What Causes Nausea?
The discomfort of your stomach’s churning and grinding completely consume your attention and leave you wondering how this state will conclude. Will you spend hours vomiting uncontrollably, or will the feeling quickly pass so you can return to your life?
Nausea is a condition every person struggles with throughout their life, but it is impossible to get used to. No matter how many times you’ve been nauseous, the uneasiness never gets easier.
Hundreds of sources trigger nausea, so finding the exact cause of your symptoms is complicated. You may be tempted to consider the worst-case scenario when determining your cause, but practice restraint by focusing on the most common sources of nausea people experience.
The best course of action is to understand how your body works to predict what leads to your nausea and what you can do to prevent it. To reduce your nausea, you’ll need to use your brain and your gut to find out what is causing your nausea.
Within the first months of pregnancy, nearly half of all women will feel waves of nausea associated with the hormonal and blood sugar changes their body is experiencing. Usually called morning sickness, this nausea presents throughout the day and night and often results in vomiting.
Although nausea is usually related to illness, it can indicate a healthy and successful pregnancy in this situation. Symptoms should alleviate into the second trimester.
Pregnancy Nausea Treatments
With generation after generation searching for solutions, there are many home remedies to treat pregnancy-related nausea. Although no one option will be right for everyone, you can hopefully find something that works for you.
Good options include:
- Watching your diet
- Getting plenty of rest
- Wear comfortable clothes
- Try ginger and peppermint teas
- Drink plenty of water
- Avoid flickering screens like computers
Brain and Spinal Fluid Issues
Although very different, many conditions affecting the brain and spinal fluid contribute to feelings of nausea. These conditions include:
- Head trauma including concussions
- Brain tumors
Brain and Spine Treatments
Since each of these are serious medical conditions, be sure to seek out a complete medical evaluation. Only a medical professional can confirm or rule out any of these conditions as the source of your nausea.
Treatments for these types of nausea sources can be a simple as a medication or quite involved. With early intervention, medical providers can help to reduce your symptoms and improve your quality of life.
Inner Ear Issues
Your nausea and vomiting could come from another location in your head: the inner ear. The intricate structures of the ear do much to maintain balance and orientation in space, so when these become disturbed, nausea and dizziness result.
Nausea related to travel, called motion sickness, is common with people getting sick in cars, planes, boats, and even space shuttles. Labyrinthitis is an infection of the inner ear, which causes similar symptoms.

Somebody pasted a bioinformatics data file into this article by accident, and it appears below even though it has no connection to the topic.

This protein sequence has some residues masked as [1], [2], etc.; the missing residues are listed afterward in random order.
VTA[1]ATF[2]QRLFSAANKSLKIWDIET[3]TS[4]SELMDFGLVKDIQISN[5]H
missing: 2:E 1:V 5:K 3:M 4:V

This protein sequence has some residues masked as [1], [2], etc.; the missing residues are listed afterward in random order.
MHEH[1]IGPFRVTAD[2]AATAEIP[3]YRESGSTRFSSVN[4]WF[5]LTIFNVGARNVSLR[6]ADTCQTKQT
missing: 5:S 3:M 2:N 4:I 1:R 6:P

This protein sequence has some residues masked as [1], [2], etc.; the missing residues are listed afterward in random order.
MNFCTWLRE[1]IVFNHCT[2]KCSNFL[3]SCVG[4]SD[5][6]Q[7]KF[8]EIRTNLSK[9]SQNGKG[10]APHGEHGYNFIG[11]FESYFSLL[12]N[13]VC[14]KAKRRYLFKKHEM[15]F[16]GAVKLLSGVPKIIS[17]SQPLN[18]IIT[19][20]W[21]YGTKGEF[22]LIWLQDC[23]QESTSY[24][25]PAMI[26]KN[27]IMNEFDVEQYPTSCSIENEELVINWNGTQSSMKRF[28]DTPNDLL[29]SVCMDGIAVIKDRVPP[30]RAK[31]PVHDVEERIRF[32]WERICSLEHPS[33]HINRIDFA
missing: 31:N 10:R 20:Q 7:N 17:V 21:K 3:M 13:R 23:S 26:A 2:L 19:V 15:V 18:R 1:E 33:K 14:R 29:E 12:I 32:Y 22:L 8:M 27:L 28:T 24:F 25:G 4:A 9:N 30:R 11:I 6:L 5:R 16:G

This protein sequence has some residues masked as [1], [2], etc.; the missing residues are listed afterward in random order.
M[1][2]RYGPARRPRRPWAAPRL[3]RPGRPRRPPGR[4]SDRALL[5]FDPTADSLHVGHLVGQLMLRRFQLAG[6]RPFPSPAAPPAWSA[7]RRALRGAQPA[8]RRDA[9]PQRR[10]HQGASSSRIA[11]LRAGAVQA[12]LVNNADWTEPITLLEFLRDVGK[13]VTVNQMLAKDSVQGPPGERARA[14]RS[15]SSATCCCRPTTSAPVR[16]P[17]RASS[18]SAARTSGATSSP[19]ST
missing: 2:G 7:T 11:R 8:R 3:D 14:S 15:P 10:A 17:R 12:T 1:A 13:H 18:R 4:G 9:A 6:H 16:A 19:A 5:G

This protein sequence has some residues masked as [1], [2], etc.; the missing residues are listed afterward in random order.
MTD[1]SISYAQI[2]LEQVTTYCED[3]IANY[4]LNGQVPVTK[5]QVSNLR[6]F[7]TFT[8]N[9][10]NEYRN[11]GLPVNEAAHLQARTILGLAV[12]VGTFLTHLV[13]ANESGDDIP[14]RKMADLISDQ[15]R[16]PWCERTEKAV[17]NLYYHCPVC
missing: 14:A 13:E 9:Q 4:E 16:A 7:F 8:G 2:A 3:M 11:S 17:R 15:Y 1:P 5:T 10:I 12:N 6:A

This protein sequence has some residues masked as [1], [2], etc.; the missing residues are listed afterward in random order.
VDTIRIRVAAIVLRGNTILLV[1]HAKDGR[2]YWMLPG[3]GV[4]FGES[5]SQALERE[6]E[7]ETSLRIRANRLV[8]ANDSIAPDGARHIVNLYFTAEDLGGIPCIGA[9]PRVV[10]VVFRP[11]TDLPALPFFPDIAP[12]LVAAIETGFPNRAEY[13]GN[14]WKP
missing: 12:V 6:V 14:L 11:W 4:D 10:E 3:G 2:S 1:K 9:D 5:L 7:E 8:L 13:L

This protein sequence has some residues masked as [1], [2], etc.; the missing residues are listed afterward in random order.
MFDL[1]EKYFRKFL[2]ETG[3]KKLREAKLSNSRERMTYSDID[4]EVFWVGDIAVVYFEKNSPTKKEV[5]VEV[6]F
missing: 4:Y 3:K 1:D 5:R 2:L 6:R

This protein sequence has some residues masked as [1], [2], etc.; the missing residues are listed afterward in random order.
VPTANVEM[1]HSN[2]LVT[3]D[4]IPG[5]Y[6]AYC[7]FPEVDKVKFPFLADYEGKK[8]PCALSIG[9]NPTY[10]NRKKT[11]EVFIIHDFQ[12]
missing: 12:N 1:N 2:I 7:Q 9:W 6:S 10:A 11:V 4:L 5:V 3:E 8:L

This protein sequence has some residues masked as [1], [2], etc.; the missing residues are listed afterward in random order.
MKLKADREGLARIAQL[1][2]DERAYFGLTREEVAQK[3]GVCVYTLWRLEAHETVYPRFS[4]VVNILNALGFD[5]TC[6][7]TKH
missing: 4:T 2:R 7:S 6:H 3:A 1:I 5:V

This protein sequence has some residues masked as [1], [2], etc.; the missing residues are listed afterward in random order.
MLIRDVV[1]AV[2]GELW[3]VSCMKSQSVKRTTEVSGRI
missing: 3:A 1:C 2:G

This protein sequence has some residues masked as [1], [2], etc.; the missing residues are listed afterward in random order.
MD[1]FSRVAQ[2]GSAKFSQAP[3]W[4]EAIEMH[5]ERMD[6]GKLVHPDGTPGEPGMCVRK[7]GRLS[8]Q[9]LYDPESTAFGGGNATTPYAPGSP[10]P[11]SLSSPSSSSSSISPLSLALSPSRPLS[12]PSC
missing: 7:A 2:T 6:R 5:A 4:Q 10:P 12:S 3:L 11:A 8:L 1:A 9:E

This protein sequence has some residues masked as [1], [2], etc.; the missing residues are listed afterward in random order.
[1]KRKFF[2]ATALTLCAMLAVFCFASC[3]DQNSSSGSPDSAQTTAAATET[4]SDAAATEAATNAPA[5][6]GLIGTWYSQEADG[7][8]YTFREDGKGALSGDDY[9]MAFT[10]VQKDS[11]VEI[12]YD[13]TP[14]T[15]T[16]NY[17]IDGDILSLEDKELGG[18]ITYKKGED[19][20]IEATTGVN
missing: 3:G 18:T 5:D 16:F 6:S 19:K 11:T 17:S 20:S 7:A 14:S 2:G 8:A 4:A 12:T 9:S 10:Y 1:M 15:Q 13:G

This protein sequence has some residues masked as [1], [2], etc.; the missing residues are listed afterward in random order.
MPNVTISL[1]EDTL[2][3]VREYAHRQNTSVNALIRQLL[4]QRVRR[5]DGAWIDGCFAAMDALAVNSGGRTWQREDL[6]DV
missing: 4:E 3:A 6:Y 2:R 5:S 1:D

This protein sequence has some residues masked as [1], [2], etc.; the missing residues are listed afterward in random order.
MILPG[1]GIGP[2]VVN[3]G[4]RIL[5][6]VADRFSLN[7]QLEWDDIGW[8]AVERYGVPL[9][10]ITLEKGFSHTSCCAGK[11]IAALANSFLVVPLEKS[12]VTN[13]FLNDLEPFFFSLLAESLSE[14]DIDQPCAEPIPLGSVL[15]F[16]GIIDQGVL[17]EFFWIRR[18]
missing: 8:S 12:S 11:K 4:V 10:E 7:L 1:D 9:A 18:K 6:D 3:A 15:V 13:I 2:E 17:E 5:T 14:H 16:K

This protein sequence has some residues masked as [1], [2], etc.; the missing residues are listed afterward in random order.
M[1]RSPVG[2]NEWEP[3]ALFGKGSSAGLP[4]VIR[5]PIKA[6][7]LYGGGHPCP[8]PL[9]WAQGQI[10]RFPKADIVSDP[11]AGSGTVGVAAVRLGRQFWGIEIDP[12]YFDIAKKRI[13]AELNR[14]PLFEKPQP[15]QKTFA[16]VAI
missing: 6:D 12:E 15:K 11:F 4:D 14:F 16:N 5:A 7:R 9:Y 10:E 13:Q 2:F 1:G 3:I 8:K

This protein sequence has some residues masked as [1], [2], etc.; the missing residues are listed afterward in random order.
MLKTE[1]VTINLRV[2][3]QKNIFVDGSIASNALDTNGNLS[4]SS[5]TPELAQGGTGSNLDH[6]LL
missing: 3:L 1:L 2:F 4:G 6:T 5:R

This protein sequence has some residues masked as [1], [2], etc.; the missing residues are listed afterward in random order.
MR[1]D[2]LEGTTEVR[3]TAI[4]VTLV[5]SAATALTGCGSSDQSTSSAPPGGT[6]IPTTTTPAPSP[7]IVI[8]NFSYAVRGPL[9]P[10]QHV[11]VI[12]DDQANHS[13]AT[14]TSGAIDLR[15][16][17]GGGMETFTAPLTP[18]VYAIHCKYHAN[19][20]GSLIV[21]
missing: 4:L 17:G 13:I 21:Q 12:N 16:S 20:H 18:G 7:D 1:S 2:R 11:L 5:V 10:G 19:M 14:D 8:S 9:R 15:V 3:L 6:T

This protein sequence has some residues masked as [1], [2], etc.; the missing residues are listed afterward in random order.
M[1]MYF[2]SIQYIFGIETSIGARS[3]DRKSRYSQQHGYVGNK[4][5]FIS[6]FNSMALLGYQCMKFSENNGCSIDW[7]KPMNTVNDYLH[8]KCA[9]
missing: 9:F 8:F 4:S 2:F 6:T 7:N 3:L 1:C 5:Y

Many people suffer from seasonal allergies every year. It's important to identify what causes them for you, so you can find appropiate treatment options.
Inner Ear Treatments
More complicated inner ear issues require medical intervention to evaluate and treat correctly, but some at home and over-the-counter remedies exist for motion sickness. Consider patches, pills, and acupressure options to reduce nausea.
Pelvic and Abdomen Issues
From benign causes like overeating or undereating to serious conditions like organ failure, some nausea sources occur in and around your stomach. Some common conditions include:
- Stomach or intestinal blockage
- Kidney or gallbladder issues
- Acid reflux and indigestion
Pelvic and Abdomen Treatments
To help determine if your nausea is related to any of these sources, pay close attention to your symptoms. Track certain foods, eating habits, or times of the day, week, or month that affect your nausea.
Once you can determine the patters in your nausea, you can make slight adjustments to study the effects. If your symptoms seem unrelated to your period and there is little progress with diet changes, consult your physician for the next step in treatment.
Physical health conditions will cause many cases of nausea, but you can never discount the influence of mental health on your physical state. After all, the mind and body are always connected.
Some people may experience nausea with their depression, but anxiety will present as the most significant culprit. Anxiety impacts several aspects of health including blood pressure, heart rate, and digestion, which could trigger the sensation of nausea.
Eating disorders including anorexia and bulimia center around food, leading to possible consequences like nausea and vomiting.
Anxiety and eating disorders can be quite serious concerns with the ability to affect all aspects of your mental and physical health. If your symptoms seem out-of-control, consult with a mental health professional like a therapist, psychologist, or psychiatrist quickly, since these conditions can be dangerous.
If you want to attempt some at-home treatments initially, some good options include:
- Meditation and other relaxation techniques
- Increased physical activity like walking or yoga
- Practicing positive thinking patterns
- Surrounding yourself with supportive people
- Journaling your thoughts, feelings, and behaviors
As stated, numerous issues spark the uneasy feeling in your stomach. By narrowing your potential causes, making subtle adjustments and seeking professional interventions when needed, you can put nausea behind you